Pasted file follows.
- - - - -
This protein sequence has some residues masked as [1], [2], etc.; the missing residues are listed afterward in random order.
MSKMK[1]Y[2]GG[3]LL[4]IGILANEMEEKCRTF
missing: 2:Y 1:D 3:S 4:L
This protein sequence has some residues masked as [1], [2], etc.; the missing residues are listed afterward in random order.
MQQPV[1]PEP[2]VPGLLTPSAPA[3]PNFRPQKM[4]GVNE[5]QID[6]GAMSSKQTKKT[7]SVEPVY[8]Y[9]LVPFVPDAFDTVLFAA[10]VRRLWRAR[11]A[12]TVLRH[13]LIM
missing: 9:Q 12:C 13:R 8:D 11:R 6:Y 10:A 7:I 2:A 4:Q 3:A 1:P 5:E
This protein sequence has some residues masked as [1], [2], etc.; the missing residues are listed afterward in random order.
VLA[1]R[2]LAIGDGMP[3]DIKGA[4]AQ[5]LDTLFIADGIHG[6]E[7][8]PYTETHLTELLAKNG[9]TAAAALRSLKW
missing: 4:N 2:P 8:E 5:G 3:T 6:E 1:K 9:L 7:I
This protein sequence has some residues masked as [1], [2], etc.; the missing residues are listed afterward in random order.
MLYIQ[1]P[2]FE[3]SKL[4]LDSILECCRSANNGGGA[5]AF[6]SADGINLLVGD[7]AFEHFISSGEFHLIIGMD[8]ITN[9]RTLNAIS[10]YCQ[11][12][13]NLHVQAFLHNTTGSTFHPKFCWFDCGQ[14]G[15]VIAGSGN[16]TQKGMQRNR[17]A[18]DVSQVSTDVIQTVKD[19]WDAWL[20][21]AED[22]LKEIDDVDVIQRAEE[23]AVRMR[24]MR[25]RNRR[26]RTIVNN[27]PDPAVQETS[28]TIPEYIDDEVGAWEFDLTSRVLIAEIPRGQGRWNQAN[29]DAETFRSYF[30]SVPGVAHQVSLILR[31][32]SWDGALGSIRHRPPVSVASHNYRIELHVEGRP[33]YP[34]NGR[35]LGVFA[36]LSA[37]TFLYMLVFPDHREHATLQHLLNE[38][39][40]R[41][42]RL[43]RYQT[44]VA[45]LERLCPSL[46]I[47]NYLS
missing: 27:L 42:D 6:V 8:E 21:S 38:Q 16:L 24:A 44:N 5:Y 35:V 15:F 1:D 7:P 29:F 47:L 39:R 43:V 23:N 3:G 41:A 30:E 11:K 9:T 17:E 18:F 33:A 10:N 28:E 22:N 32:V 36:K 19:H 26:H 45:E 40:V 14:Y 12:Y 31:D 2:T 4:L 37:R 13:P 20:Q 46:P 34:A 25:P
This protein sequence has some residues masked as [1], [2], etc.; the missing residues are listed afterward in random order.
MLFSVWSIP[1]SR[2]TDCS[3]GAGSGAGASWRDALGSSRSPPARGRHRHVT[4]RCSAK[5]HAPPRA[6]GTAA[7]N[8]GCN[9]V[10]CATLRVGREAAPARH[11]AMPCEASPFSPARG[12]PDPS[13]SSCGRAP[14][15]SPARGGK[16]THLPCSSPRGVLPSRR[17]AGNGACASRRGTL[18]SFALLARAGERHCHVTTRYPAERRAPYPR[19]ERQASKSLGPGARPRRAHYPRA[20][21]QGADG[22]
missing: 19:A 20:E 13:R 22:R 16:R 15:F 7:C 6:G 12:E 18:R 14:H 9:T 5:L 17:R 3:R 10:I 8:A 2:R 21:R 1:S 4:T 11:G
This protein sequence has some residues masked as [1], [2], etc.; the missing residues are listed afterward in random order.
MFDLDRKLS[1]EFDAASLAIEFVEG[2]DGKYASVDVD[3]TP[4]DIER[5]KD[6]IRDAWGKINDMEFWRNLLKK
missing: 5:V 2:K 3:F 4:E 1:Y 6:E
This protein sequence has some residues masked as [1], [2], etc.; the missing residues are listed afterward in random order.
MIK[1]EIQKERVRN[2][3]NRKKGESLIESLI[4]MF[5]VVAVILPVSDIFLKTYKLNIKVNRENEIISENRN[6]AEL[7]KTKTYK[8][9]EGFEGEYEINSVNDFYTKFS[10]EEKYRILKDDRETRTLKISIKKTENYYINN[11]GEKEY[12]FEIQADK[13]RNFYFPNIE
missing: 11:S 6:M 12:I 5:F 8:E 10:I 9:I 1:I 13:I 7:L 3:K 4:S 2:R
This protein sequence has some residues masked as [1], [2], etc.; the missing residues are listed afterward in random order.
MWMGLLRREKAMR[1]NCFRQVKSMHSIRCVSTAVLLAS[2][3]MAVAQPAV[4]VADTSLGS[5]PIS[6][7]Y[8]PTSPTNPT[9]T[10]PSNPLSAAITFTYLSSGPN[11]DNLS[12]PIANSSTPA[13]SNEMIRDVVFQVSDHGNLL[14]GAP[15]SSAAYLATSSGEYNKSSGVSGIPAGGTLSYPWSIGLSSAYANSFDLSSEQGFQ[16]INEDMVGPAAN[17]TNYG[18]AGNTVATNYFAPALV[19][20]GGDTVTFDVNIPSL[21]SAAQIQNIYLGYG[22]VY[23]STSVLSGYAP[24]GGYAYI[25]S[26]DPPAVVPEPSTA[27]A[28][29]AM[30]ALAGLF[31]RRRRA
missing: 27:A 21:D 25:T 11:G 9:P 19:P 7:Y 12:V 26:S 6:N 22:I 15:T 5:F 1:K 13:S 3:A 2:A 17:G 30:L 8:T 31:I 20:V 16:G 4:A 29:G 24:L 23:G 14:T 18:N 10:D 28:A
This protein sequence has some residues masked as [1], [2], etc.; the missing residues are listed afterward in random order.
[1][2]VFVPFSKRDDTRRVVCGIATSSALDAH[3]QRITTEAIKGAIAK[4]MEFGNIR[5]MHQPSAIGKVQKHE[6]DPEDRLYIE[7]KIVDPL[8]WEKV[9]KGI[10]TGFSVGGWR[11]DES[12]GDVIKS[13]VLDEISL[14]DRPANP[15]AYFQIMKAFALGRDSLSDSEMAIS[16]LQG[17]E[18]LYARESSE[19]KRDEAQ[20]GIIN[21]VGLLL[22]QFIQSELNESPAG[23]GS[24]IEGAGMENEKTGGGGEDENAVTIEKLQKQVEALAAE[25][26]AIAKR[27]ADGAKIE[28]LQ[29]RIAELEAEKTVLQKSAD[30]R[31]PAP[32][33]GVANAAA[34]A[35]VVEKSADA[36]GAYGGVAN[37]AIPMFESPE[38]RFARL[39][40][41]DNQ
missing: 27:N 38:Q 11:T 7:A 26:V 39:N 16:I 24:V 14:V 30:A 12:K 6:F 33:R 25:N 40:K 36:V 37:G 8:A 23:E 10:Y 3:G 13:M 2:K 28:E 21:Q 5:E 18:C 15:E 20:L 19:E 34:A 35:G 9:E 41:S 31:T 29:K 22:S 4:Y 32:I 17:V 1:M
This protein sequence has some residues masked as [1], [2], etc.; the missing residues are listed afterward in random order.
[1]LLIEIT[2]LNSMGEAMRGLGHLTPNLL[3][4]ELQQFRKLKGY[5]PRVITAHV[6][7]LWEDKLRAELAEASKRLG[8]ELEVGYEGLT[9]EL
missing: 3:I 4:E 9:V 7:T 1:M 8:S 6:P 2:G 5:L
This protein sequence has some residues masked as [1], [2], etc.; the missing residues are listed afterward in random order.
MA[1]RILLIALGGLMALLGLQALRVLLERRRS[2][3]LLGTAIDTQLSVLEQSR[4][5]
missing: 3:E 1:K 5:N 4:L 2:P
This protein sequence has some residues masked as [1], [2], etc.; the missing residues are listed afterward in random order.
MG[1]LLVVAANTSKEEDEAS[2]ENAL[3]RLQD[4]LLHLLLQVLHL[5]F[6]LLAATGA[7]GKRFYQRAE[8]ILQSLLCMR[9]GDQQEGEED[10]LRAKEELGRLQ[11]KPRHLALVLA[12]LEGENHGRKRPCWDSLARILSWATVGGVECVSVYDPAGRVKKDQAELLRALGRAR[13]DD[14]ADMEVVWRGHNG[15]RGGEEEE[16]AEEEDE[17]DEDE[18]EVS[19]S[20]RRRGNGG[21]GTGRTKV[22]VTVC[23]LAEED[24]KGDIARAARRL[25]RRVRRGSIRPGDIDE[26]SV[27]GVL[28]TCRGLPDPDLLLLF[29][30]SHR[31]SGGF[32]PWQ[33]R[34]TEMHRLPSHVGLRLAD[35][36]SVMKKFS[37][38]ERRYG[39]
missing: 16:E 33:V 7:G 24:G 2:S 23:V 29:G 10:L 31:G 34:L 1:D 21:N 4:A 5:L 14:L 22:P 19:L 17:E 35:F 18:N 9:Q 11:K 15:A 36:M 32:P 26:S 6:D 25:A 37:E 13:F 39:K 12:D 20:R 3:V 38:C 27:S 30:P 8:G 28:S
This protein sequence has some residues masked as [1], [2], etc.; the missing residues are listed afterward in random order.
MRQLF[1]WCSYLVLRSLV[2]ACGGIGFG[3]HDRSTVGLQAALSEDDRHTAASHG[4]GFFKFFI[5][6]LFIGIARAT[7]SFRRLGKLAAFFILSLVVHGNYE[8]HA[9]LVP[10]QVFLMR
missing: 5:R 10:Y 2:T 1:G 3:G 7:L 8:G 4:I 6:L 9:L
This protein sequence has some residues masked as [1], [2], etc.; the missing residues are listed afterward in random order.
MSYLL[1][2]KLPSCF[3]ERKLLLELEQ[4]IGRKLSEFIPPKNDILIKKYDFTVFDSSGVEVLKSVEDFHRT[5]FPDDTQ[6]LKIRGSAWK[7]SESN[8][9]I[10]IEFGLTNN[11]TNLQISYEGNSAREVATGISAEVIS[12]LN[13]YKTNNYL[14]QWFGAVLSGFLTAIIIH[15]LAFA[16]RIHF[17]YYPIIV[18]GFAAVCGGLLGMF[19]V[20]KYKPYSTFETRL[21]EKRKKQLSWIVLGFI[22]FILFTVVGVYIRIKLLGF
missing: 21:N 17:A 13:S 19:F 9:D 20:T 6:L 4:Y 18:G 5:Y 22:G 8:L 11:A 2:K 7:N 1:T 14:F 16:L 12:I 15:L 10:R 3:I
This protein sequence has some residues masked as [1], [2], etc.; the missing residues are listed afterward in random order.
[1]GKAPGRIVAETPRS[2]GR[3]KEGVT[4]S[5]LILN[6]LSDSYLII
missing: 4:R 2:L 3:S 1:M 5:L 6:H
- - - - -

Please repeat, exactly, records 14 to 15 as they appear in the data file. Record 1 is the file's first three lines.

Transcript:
This protein sequence has some residues masked as [1], [2], etc.; the missing residues are listed afterward in random order.
MSYLL[1][2]KLPSCF[3]ERKLLLELEQ[4]IGRKLSEFIPPKNDILIKKYDFTVFDSSGVEVLKSVEDFHRT[5]FPDDTQ[6]LKIRGSAWK[7]SESN[8][9]I[10]IEFGLTNN[11]TNLQISYEGNSAREVATGISAEVIS[12]LN[13]YKTNNYL[14]QWFGAVLSGFLTAIIIH[15]LAFA[16]RIHF[17]YYPIIV[18]GFAAVCGGLLGMF[19]V[20]KYKPYSTFETRL[21]EKRKKQLSWIVLGFI[22]FILFTVVGVYIRIKLLGF
missing: 21:N 17:A 13:S 19:F 9:D 20:T 6:L 4:Y 18:G 5:Y 22:G 8:L 11:A 2:K 7:N 1:T 14:F 16:L 12:I 15:L 10:R 3:I
This protein sequence has some residues masked as [1], [2], etc.; the missing residues are listed afterward in random order.
[1]GKAPGRIVAETPRS[2]GR[3]KEGVT[4]S[5]LILN[6]LSDSYLII
missing: 4:R 2:L 3:S 1:M 5:L 6:H